Tolerance and dependence are often associated with chronic repetitive use of opioid medications, although they are separate phenomena from addiction and are reasons for prescribing escalated opioid doses. There are different areas of the brain responsible for addiction from tolerance and dependence. In short term prescribing, tolerance and dependence can occur independently of addiction. But because opioids are highly addicting, when opioid medications are used regularly, tolerance, dependence and addiction occur together. It is a practice for a physician who prescribes opioids acutely for only several days, such as in a postoperative setting, to taper for the opioid medications to avoid withdrawal symptoms for opioids that develop within days of prescribing. The individual may not seek opioid medications after discontinuation which would indicate that addiction is not present; however, when the individual seeks medications and resists discontinuation when the withdrawal is treated, the reason likely is addiction. Although pain complaints may be given as rationalization for being prescribed opioids, the underlying pathological explanations for the pain are absent
Tolerance is the adaptation of the central nervous system to partial effects of opioid drugs. Tolerance is the loss of effect of a particular drug and develops to multiple effects at a particular constant dose of the medication and the need to increase a particular dose of medication to resume or continue a particular effect. Tolerance develops differently to various intoxicating effects and develops at different rates, such as papillary mitosis shows no tolerance, but moderate tolerance develops to constipation, analgesia and sedation, and tolerance develops rapidly to euphoria .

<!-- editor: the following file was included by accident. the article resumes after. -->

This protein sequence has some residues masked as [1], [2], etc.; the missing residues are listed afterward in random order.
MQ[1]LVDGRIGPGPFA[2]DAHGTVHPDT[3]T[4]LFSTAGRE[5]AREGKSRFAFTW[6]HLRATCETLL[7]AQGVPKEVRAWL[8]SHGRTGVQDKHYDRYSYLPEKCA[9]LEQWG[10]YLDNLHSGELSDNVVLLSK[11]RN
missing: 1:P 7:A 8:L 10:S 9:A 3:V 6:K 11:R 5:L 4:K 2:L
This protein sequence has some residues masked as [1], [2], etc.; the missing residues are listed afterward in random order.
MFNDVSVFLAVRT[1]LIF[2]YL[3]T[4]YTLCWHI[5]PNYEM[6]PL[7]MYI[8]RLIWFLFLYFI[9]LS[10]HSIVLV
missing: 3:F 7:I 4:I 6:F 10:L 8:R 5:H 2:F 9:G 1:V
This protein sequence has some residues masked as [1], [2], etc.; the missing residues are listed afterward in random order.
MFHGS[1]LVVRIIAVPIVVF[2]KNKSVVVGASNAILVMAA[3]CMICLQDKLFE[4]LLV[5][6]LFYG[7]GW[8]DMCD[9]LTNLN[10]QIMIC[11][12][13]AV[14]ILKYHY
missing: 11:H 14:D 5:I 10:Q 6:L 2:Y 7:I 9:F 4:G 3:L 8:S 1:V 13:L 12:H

There are different types of tolerance. Innate tolerance is where an individual has a genetic predisposition to a particular type and level of tolerance. Acquired tolerance commonly occurs with continued use of the opioid medication . Pharmacokinetic tolerance develops to disposition of opioid drugs due to increased elimination and metabolism of opioids, such as stimulation of liver enzymes. Pharmacodynamic tolerance is an adaptation of the receptors and in the case of opioid alternate receptors, new kappa and delta to the particular effect of the opioid.
Dependence is basically withdrawal symptoms from the discontinuation of the presence of opioid drugs. The central nervous system has reached a particular homeostasis via tolerance and adaptation to the presence of the drug and when the drug is withdrawn the body de-adapts to the absence of the opioid medication in the form of withdrawal symptoms. The discontinuation of opioids is manifested by withdrawal symptoms that occur predictably in time and character from opioid medications.
Opioid intoxication and withdrawal are often similar and equal to clinical complaints that prompt opioid prescribing e.g., musculoskeletal pain, dysphasia, and agitation. Distinguishing between original pain complaints can be challenging unless opioid intoxication and withdrawal are properly identified as the source of complaints . Opioid intoxication is defined as a clinically significant problematic behavior or psychologicalchange, such as initial euphoria followed by apathy, dysphoria, psychomotor agitation, retardation, or impaired judgement. These behaviors develop during or shortly after opioid use. At most any doses of opioid medications, depending on the individual, the given dose will generate these effects .